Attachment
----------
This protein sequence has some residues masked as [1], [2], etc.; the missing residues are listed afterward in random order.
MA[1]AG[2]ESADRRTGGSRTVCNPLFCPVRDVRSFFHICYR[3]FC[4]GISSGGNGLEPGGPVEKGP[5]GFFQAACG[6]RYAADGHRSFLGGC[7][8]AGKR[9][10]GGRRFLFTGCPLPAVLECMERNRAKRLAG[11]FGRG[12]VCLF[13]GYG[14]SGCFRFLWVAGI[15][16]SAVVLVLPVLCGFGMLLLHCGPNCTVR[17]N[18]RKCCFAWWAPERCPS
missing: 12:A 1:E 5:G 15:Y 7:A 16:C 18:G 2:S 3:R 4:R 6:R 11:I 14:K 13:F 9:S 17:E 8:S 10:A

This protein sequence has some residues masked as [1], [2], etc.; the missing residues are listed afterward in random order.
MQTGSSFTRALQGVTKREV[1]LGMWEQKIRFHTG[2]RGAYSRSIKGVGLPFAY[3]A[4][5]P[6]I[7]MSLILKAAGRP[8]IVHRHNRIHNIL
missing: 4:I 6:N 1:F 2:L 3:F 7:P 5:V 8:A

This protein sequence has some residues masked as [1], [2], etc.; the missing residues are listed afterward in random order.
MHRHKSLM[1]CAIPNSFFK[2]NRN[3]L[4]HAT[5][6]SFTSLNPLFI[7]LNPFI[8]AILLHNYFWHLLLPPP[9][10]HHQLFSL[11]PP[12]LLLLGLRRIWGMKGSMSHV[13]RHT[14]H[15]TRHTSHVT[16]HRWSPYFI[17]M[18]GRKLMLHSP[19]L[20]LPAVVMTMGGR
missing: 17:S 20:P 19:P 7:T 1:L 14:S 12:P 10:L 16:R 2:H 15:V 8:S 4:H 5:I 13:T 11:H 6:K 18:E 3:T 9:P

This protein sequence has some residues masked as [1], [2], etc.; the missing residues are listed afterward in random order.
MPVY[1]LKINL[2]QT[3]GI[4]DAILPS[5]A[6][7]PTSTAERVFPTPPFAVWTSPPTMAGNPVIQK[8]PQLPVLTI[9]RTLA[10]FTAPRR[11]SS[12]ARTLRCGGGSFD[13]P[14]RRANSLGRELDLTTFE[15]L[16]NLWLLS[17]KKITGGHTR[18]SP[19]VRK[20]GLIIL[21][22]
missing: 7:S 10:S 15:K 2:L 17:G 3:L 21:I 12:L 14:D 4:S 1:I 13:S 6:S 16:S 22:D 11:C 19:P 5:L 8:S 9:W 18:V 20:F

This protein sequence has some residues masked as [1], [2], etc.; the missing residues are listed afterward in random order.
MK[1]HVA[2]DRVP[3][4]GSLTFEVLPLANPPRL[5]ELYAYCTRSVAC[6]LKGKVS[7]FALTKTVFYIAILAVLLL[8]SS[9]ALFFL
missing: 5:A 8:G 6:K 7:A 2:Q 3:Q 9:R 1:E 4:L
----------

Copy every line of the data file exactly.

This protein sequence has some residues masked as [1], [2], etc.; the missing residues are listed afterward in random order.
MA[1]AG[2]ESADRRTGGSRTVCNPLFCPVRDVRSFFHICYR[3]FC[4]GISSGGNGLEPGGPVEKGP[5]GFFQAACG[6]RYAADGHRSFLGGC[7][8]AGKR[9][10]GGRRFLFTGCPLPAVLECMERNRAKRLAG[11]FGRG[12]VCLF[13]GYG[14]SGCFRFLWVAGI[15][16]SAVVLVLPVLCGFGMLLLHCGPNCTVR[17]N[18]RKCCFAWWAPERCPS
missing: 12:A 1:E 5:G 15:Y 7:A 16:C 18:G 2:S 3:R 4:R 6:R 11:I 14:K 13:F 9:S 17:E 8:S 10:A

This protein sequence has some residues masked as [1], [2], etc.; the missing residues are listed afterward in random order.
MQTGSSFTRALQGVTKREV[1]LGMWEQKIRFHTG[2]RGAYSRSIKGVGLPFAY[3]A[4][5]P[6]I[7]MSLILKAAGRP[8]IVHRHNRIHNIL
missing: 4:I 6:N 1:F 2:L 3:F 7:P 5:V 8:A

This protein sequence has some residues masked as [1], [2], etc.; the missing residues are listed afterward in random order.
MHRHKSLM[1]CAIPNSFFK[2]NRN[3]L[4]HAT[5][6]SFTSLNPLFI[7]LNPFI[8]AILLHNYFWHLLLPPP[9][10]HHQLFSL[11]PP[12]LLLLGLRRIWGMKGSMSHV[13]RHT[14]H[15]TRHTSHVT[16]HRWSPYFI[17]M[18]GRKLMLHSP[19]L[20]LPAVVMTMGGR
missing: 17:S 20:P 19:P 7:T 1:L 14:S 12:P 10:L 16:R 2:H 15:V 8:S 4:H 5:I 13:T 11:H 6:K 18:E 3:T 9:P

This protein sequence has some residues masked as [1], [2], etc.; the missing residues are listed afterward in random order.
MPVY[1]LKINL[2]QT[3]GI[4]DAILPS[5]A[6][7]PTSTAERVFPTPPFAVWTSPPTMAGNPVIQK[8]PQLPVLTI[9]RTLA[10]FTAPRR[11]SS[12]ARTLRCGGGSFD[13]P[14]RRANSLGRELDLTTFE[15]L[16]NLWLLS[17]KKITGGHTR[18]SP[19]VRK[20]GLIIL[21][22]
missing: 7:S 10:S 15:K 2:L 17:G 3:L 21:I 12:L 14:D 4:S 1:I 13:S 6:S 16:S 22:D 11:C 19:P 5:L 8:S 9:W 18:V 20:F

This protein sequence has some residues masked as [1], [2], etc.; the missing residues are listed afterward in random order.
MK[1]HVA[2]DRVP[3][4]GSLTFEVLPLANPPRL[5]ELYAYCTRSVAC[6]LKGKVS[7]FALTKTVFYIAILAVLLL[8]SS[9]ALFFL
missing: 5:A 8:G 6:K 7:A 2:Q 3:Q 9:R 1:E 4:L